• Evernia furfuracea, commonly known as tree moss, has been used in the treatment of pulmonary and cranial diseases.
  • Letharia vulpina, also known as wolf lichen, was used in northern California for stomach diseases.
  • Usnea was used in the treatment of splenomegaly (an enlarged spleen) in Arabian medicine.
  • Irish moss has been long used as a remedy for lung disorders, kidney and bladder problems, and healing wounds.
  • Parmelia Sancti Angeli is used in Central India to treat tinea (ringworm) like the disease.
  • Parmelia is used in India as a diuretic and treatment for headaches. Its powder is also used to heal wounds.
  • Lichens are used in European folk medicine to treat cancers.
  • Chharila is a type of lichen found in the Himalayan region of India that has long been used as an aphrodisiac in traditional Indian medicine.

Lichens: A Natural Vitamin D3 Source

Vitamin D, a fat-soluble vitamin, is just as important for the body as other vitamins. Vitamin D is important for calcium and phosphorus absorption, thereby promoting bone and skeletomuscular health. This vitamin also boosts heart health and the immune system. There are two major types of vitamin D: vitamin D2 (ergocalciferol) and vitamin D3 (cholecalciferol). While vitamin D2 can be obtained from plant sources, vitamin D3 was traditionally obtained from animal sources. Vitamin D3 is better absorbed and more effective in the human body as compared to vitamin D2.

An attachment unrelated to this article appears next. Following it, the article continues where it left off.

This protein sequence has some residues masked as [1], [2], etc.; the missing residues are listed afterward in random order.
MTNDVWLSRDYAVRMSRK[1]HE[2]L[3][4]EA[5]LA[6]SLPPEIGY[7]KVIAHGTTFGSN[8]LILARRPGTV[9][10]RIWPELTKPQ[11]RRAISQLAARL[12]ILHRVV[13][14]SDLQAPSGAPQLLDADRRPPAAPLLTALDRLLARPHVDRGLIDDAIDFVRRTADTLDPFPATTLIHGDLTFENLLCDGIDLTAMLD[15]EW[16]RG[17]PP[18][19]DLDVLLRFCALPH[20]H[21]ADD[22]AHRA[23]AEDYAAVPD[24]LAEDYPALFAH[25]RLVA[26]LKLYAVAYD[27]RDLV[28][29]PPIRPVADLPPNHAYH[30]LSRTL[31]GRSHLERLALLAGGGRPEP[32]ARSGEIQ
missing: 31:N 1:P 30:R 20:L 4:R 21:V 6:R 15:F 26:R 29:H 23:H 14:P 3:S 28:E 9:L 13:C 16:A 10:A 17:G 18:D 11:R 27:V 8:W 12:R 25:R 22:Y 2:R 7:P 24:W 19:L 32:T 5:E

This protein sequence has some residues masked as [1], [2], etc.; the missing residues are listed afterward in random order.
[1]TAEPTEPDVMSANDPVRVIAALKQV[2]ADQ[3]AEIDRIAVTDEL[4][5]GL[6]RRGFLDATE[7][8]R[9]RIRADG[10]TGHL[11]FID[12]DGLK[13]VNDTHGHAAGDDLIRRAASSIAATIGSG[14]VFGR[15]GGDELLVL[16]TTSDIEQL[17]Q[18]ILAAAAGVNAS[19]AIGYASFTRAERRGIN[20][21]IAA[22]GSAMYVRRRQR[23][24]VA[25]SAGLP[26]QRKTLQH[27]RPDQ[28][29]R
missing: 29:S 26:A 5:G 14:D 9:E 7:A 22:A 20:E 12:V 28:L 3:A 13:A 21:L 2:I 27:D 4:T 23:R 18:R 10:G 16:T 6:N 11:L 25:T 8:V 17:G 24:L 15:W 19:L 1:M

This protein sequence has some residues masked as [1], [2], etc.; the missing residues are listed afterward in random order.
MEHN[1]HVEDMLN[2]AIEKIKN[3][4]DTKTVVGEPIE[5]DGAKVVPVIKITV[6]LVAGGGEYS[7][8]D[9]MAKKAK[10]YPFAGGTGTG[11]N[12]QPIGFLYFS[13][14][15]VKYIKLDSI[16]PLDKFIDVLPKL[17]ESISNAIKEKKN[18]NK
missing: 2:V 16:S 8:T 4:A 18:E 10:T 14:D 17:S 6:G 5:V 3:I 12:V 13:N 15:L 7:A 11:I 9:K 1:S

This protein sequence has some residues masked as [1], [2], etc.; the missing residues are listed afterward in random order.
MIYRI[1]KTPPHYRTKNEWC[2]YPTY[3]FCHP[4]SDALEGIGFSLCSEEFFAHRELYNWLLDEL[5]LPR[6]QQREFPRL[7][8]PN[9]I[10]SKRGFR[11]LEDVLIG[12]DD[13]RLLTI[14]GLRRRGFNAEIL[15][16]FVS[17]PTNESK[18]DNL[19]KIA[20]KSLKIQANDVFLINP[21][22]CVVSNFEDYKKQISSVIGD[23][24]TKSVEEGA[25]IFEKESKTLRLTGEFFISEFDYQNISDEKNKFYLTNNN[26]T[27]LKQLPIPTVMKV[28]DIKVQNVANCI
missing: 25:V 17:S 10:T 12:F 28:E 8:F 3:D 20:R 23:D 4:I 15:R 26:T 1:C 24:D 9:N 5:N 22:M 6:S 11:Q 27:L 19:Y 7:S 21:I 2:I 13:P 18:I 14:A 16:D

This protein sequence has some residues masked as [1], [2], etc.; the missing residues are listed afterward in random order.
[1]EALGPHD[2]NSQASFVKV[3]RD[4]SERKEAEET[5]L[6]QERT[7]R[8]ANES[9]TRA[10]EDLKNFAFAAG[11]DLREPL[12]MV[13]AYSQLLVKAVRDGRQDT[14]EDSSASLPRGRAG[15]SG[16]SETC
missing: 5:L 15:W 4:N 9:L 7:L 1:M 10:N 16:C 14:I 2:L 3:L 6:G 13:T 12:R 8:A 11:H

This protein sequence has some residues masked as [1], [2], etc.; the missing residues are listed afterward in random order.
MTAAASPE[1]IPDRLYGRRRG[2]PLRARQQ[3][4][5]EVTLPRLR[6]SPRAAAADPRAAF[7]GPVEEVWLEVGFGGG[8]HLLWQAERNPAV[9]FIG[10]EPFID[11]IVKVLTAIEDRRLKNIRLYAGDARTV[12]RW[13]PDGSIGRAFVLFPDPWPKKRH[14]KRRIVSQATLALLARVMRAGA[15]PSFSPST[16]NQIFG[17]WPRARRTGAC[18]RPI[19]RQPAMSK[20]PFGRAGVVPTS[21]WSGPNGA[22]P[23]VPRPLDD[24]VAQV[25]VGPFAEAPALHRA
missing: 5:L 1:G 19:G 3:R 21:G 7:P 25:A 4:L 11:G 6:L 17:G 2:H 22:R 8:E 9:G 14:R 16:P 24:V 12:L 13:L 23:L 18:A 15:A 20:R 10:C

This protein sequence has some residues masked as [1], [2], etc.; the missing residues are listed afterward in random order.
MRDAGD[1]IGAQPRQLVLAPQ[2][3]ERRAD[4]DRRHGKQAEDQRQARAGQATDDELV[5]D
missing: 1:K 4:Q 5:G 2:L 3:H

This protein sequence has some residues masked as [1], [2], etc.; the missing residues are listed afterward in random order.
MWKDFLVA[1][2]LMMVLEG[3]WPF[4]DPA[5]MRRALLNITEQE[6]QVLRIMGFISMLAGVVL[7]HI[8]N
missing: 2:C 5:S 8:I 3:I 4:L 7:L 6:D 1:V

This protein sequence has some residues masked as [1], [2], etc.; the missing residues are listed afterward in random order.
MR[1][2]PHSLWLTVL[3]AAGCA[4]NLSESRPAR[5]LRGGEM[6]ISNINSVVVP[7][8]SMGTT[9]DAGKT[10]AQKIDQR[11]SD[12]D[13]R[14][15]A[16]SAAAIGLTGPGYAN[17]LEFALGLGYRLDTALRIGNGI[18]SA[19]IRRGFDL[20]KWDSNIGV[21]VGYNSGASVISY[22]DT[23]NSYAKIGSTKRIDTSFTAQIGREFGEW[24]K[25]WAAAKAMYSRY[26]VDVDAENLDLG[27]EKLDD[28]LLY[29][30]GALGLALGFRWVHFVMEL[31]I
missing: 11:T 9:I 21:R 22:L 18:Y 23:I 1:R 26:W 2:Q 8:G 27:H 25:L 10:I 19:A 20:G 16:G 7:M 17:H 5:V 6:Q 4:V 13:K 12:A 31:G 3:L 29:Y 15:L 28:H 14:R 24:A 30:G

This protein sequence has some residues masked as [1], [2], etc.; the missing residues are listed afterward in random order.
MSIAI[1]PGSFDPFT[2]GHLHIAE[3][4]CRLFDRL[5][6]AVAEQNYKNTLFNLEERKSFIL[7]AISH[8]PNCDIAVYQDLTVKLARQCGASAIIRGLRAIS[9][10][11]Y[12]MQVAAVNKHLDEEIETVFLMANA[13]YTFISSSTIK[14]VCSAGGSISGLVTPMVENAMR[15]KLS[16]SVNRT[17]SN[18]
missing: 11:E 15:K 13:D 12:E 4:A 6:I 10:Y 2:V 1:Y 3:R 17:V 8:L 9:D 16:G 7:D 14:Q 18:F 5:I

Vitamin D3, the sunshine vitamin, is produced in our bodies when our skin is exposed to natural sunlight. Natural food sources of this vitamin include fish, fish oil, and beef liver. A lack of this vitamin is more likely to occur in vegans, vegetarians, those who stay indoors a lot, and people who live in climates with limited sun exposure.

Since most vitamin D3 supplements are composed of fish fatty oils or lanolin — a fatty substance secreted by the skin of sheep to nourish their wool— vegans can have a hard time meeting their vitamin D requirements. The vegan source of Vitamin D3 was unavailable until lichens came into the picture. Lichens serve as a clean and pure source of vitamin D3 obtained from organic conditions, free from possible pesticides and other contaminants, unlike the vitamin D3 obtained from lanolin.

Lichens as Vitashine D3 supplements